China-based e-commerce giant is retreating from Southeast Asia. Here’s why

China-based e-commerce giant is retreating from Southeast Asia. Here’s why. (Photo by Jade GAO / AFP)

It’s a wrap? China-based e-commerce giant retreats from SEA

  • is closing its e-commerce services in Indonesia and Thailand, marking an end to its presence in this region after a bruising year for China’s retail and tech sector.
  • The Beijing-based company has faced stiff competition from longtime rival Alibaba, which operates Lazada in Southeast Asia, TikTok, and Indonesia’s Tokopedia.

In the final quarter of 2022, news on, possibly exiting its joint e-commerce ventures in Thailand and Indonesia by the first quarter of this year, was making its rounds. In a statement on the company’s blog this week, confirms the news and reiterates that its operations in both countries will begin to cease in March this year. The move would also mean that the online retailer will finally shut down its business in the Southeast Asian region after struggling to stay afloat in a highly-competitive space.

The moves also mean is shifting its overseas strategy toward supply-chain and logistics services. According to statements on the businesses’ websites, JD.ID in Indonesia will stop accepting orders from mid-February, and all services will be stopped by the end of March, while JD Central in Thailand will cease its operations from March 3, 2023.

As Alibaba Group Holding Ltd.’s biggest rival, intends to pivot its international businesses toward supply-chain management and warehousing services, a move seen as a way to curb spending amidst slowing growth. According to a report by Bloomberg,’s email confirms the groups’ change in direction: “ will continue to serve the global markets, including Southeast Asia, through its supply chain infrastructure.”

“We are developing in international markets by focusing on building a cross-border supply chain network with logistics and warehousing at the core,” the group added. To recall, launched its Indonesia operations in 2015, and three years later, it invested in Gojek as part of its Southeast Asia push. Following the investment, according to local reports, JD.ID’s valuation exceeded US$1 billion, turning it into the country’s fifth-largest unicorn.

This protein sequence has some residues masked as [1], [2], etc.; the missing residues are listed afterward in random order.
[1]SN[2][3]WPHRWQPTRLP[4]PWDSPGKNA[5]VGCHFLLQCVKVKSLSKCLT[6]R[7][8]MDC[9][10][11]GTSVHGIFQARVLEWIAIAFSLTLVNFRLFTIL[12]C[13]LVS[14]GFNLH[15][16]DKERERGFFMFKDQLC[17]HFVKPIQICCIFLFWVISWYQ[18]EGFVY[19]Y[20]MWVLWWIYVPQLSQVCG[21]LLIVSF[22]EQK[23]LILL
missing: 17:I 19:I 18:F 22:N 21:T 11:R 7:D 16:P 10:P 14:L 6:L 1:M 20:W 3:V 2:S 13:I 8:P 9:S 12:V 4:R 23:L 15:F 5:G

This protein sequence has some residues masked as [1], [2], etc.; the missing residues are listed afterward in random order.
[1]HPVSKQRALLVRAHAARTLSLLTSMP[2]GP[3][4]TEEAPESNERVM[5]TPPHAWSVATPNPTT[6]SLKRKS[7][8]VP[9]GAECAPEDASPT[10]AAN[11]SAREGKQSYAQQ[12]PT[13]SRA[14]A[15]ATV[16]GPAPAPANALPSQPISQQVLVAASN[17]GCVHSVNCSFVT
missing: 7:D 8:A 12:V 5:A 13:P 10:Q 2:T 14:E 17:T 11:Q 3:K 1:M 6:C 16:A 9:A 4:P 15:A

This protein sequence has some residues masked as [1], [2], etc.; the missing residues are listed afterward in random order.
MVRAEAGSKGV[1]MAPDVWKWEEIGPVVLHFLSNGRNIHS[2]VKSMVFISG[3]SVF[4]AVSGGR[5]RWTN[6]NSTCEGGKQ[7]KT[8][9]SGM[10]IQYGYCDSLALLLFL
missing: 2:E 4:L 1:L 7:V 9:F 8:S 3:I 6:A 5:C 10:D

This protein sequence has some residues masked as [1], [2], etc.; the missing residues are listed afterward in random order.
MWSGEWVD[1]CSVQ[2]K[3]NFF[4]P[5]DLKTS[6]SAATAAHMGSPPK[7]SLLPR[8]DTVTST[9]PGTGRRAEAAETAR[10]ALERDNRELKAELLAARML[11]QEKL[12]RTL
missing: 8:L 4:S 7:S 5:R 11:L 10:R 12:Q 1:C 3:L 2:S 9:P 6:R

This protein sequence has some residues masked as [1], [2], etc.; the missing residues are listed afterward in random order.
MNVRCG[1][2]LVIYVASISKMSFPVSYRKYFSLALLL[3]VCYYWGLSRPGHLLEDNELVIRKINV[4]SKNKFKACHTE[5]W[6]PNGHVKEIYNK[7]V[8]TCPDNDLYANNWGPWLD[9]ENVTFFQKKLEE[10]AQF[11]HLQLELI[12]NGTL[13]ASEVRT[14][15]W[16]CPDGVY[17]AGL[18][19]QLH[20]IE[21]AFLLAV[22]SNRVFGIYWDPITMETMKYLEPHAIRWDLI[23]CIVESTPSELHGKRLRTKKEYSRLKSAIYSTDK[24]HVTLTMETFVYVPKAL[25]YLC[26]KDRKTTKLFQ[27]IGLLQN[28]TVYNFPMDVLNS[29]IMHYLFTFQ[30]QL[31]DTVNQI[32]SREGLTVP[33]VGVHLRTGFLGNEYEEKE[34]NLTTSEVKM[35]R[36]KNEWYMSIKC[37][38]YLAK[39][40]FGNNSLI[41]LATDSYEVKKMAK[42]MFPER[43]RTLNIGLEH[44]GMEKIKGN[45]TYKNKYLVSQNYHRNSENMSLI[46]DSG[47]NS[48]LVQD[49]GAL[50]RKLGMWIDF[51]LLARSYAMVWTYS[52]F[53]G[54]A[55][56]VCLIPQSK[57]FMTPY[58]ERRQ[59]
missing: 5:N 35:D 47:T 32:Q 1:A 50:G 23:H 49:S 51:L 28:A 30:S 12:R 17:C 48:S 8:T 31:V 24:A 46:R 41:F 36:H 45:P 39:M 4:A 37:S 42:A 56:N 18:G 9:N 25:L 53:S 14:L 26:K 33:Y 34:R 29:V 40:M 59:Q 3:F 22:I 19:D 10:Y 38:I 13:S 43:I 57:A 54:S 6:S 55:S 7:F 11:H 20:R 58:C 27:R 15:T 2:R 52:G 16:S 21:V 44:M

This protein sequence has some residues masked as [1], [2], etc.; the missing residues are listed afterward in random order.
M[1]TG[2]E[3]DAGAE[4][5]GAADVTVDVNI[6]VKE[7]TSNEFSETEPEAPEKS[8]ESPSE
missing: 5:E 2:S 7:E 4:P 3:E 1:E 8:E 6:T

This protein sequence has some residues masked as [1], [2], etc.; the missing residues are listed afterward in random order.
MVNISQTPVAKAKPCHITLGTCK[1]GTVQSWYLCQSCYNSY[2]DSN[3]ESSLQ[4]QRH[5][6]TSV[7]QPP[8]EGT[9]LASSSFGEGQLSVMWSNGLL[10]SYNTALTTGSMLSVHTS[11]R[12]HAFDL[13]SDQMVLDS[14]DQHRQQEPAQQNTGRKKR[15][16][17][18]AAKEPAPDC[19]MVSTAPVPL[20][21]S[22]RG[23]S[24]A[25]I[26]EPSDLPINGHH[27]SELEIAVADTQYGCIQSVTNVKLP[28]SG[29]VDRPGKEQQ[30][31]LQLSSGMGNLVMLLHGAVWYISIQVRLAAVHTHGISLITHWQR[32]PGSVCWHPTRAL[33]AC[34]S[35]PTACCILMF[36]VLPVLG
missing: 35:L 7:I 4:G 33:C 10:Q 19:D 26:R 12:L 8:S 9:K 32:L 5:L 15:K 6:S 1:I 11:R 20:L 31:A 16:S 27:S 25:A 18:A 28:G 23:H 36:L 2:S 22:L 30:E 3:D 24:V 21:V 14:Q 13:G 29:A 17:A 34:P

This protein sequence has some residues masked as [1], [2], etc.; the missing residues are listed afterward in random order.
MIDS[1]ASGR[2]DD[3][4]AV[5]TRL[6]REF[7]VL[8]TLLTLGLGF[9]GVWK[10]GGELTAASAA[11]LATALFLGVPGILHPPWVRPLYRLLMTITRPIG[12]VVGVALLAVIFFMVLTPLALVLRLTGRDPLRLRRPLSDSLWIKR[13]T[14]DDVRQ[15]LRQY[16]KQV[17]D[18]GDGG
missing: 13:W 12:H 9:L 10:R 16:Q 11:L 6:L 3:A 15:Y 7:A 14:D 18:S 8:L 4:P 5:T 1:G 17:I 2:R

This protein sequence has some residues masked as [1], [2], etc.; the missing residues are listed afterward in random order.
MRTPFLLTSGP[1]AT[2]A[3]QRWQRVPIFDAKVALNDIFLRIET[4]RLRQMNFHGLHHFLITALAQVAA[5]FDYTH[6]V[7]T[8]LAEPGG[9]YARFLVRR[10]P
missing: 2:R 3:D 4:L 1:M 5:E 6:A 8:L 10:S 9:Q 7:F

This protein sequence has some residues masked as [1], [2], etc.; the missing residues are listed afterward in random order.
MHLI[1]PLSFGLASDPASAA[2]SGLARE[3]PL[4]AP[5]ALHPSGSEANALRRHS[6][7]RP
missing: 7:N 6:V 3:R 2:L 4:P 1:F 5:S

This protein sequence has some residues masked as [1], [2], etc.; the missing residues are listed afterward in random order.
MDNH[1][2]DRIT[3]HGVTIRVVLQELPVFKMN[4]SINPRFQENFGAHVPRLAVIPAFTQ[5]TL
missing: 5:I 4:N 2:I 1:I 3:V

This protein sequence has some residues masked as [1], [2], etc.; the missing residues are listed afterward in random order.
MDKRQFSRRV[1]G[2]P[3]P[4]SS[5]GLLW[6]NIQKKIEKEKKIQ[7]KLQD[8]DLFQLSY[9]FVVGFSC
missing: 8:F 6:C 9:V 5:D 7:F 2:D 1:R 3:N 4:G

Then, between 2017 to 2018, invested in Indonesia’s Tokopedia, Vietnam’s Tiki, India’s ShadowFax, and Thailand’s JD Central. The online retailer also introduced its unmanned store tech in Indonesia in 2018, marking the first time it has done so overseas. also opened an AI-powered experience store, JD.ID X-Mart, in Jakarta that same year, allowed consumers to pick up whatever they wanted and walk straight out of the store without getting slowed down by lines or payments. 

To recall, the closure of its Southeast Asian business comes shortly after was reported to be slashing salaries for around 2,000 executives by 10% to 20% and diverting some of the savings to a raft of employee benefits from next year. CEO Liu Qiangdong sent a letter to his staff about the decision where he apologized for reducing some of the managers’ pay and promised to restore it if could return to fast growth in the next two years, according to The Wall Street Journal.

The salary cuts at follow a wave of job and cost reductions worldwide by companies struggling with a potential recession. The Chinese firm, which like Alibaba, weathered two years of strict Covid controls that precipitated a downturn, last year reported an 11% rise in its third-quarter revenue. It is also fair to say that is riding out the slowdown better than Alibaba, the target of a bruising antitrust crackdown in 2021.

As leaves the region, the e-commerce industry could now see increased growth for its competitors, especially Tokopedia, which is also a local player in Indonesia.